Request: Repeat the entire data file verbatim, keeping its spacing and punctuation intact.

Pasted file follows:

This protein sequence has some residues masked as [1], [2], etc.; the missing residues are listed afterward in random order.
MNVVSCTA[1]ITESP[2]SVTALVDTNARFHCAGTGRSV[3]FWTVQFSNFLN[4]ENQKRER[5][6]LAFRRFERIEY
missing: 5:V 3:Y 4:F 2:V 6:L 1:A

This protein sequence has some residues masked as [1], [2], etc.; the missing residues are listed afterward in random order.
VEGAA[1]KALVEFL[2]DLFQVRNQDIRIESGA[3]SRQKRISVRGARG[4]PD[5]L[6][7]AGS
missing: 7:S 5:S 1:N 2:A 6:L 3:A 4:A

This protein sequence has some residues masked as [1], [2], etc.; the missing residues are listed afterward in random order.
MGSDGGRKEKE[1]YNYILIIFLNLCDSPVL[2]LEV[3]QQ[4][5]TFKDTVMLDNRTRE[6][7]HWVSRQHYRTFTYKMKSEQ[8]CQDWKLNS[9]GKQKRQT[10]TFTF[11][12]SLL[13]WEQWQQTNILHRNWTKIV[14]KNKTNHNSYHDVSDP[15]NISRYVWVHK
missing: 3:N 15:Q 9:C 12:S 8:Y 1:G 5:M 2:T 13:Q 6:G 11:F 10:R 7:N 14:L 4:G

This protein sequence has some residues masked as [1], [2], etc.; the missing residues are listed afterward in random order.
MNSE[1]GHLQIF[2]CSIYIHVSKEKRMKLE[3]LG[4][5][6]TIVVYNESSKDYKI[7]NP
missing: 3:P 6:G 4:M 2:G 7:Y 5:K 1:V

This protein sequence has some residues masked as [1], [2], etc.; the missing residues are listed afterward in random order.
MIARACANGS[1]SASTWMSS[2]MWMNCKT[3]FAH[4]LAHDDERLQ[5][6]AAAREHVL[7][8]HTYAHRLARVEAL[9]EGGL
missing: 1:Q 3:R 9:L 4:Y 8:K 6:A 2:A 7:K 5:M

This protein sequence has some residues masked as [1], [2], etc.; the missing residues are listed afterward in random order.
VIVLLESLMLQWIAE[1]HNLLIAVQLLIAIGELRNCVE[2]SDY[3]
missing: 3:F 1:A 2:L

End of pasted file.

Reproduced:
This protein sequence has some residues masked as [1], [2], etc.; the missing residues are listed afterward in random order.
MNVVSCTA[1]ITESP[2]SVTALVDTNARFHCAGTGRSV[3]FWTVQFSNFLN[4]ENQKRER[5][6]LAFRRFERIEY
missing: 5:V 3:Y 4:F 2:V 6:L 1:A

This protein sequence has some residues masked as [1], [2], etc.; the missing residues are listed afterward in random order.
VEGAA[1]KALVEFL[2]DLFQVRNQDIRIESGA[3]SRQKRISVRGARG[4]PD[5]L[6][7]AGS
missing: 7:S 5:S 1:N 2:A 6:L 3:A 4:A

This protein sequence has some residues masked as [1], [2], etc.; the missing residues are listed afterward in random order.
MGSDGGRKEKE[1]YNYILIIFLNLCDSPVL[2]LEV[3]QQ[4][5]TFKDTVMLDNRTRE[6][7]HWVSRQHYRTFTYKMKSEQ[8]CQDWKLNS[9]GKQKRQT[10]TFTF[11][12]SLL[13]WEQWQQTNILHRNWTKIV[14]KNKTNHNSYHDVSDP[15]NISRYVWVHK
missing: 3:N 15:Q 9:C 12:S 8:Y 1:G 5:M 2:T 13:Q 6:G 11:F 10:R 7:N 14:L 4:G

This protein sequence has some residues masked as [1], [2], etc.; the missing residues are listed afterward in random order.
MNSE[1]GHLQIF[2]CSIYIHVSKEKRMKLE[3]LG[4][5][6]TIVVYNESSKDYKI[7]NP
missing: 3:P 6:G 4:M 2:G 7:Y 5:K 1:V

This protein sequence has some residues masked as [1], [2], etc.; the missing residues are listed afterward in random order.
MIARACANGS[1]SASTWMSS[2]MWMNCKT[3]FAH[4]LAHDDERLQ[5][6]AAAREHVL[7][8]HTYAHRLARVEAL[9]EGGL
missing: 1:Q 3:R 9:L 4:Y 8:K 6:A 2:A 7:K 5:M

This protein sequence has some residues masked as [1], [2], etc.; the missing residues are listed afterward in random order.
VIVLLESLMLQWIAE[1]HNLLIAVQLLIAIGELRNCVE[2]SDY[3]
missing: 3:F 1:A 2:L